Long-tail cast on, picking up stitches, mattress stitch (links provided); knitting in the round, decreasing.
Delicate and breezy, Audrey Borrego’s Laureline is named after the Laurus Nobilis, or Laurel plant – inspired by this top’s intricately cabled trim resembling graceful, twisting leaves. Quince & Co Sparrow, shown here in colorway Fen, is an ideal choice to show off Laureline’s sophisticated stitchwork. It is knit from the bottom up with front and back hems crafted flat separately and then joined to work in the round. Elegant texturing, a scooped back and a hi-lo hemline turn an otherwise basic staple into a refined statement piece.
Laureline is worked from the bottom up, starting with back and front hems which are knitted flat separately. The hems are joined and the body is worked in the round to the armholes. Front and Back are separated at the armholes and worked flat separately, decreasing on the neck edge to the shoulder straps. A double knitted edge is worked both along the armhole and neckline. These edges then form the shoulder straps which are joined together to complete the top. Charts and line-by-line instructions included in the pattern. Note: the tension is worked fairly tight in this top so you likely will not need to wear a cami under it to mitigate peek-a-boos.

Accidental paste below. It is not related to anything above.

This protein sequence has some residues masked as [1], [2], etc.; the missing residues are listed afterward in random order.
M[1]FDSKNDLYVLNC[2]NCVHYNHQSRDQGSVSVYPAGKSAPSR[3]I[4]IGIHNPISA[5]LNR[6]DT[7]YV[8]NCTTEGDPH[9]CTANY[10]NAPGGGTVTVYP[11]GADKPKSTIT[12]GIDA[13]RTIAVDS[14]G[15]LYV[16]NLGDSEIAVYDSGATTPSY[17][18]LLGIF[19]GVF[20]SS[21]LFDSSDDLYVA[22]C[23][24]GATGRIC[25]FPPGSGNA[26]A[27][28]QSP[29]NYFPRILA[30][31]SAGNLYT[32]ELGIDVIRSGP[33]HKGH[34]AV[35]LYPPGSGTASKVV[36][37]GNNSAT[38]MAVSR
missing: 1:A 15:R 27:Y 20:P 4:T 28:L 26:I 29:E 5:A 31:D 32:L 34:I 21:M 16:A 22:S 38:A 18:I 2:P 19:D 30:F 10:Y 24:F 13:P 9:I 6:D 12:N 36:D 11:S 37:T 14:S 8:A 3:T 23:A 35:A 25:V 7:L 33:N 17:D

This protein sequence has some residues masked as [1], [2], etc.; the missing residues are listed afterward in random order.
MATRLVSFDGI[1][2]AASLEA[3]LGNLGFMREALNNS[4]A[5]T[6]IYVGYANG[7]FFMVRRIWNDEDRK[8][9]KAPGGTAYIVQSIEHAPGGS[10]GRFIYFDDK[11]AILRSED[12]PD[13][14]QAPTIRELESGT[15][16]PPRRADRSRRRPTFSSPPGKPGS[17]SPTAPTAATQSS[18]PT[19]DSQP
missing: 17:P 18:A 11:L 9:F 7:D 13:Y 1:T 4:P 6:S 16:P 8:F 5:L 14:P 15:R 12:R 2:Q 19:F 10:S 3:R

German twisted cast on, cables with and without a cable needle, three-needle bind off (links provided); knitting in the round, decreasing. Charts and line-by-line instructions included.
Strala is a simple knit tee in fresh summer colours is the ideal piece for all your warm weather fun. Strala, by Frances Othen-Wales, stands out with a modern mosaic colourwork pattern that stretches all the way to the sleeves. Shown here in Quince & Co Sparrowcolorways Moon and Sans, it’s perfect for a simple barbeque outing or worn over a dress for an elegant twilight stroll. Choose your own special combination of colours to create your personal getaway look!
Tee is worked flat in two pieces from the bottom up with a slip-stitch mosaic colorwork detail on the front yoke. It is seamed at the shoulders using Kitchener stitch and at the sides using mattress stitch. Applied i-cord edging is added around the sleeve openings. Both charts and line-by-line instructions are included in pattern.
Need a few colour suggestions for your Strala? Try the following:
Long-tail cast on, cable cast on, picking up stitches, mattress stitch, Kitchener stitch, applied i-cord (links provided); decreasing, slip-stitch colorwork, working in the round. Charts and line-by-line instructions included.
Affinitee is defined as a spontaneous liking for something, and that’s exactly how we felt when we first saw Rebekah Berkompas’ splendid knit tee. Shown here in colorway Frond and worked from the top down, an elegant silhouette and delicate stitchwork become the star of the show. Affinitee’s beautiful lace hem showcases the lustrous glow of Quince & Co Sparrow’s organic linen fiber, as wonderful to wear as it is to knit!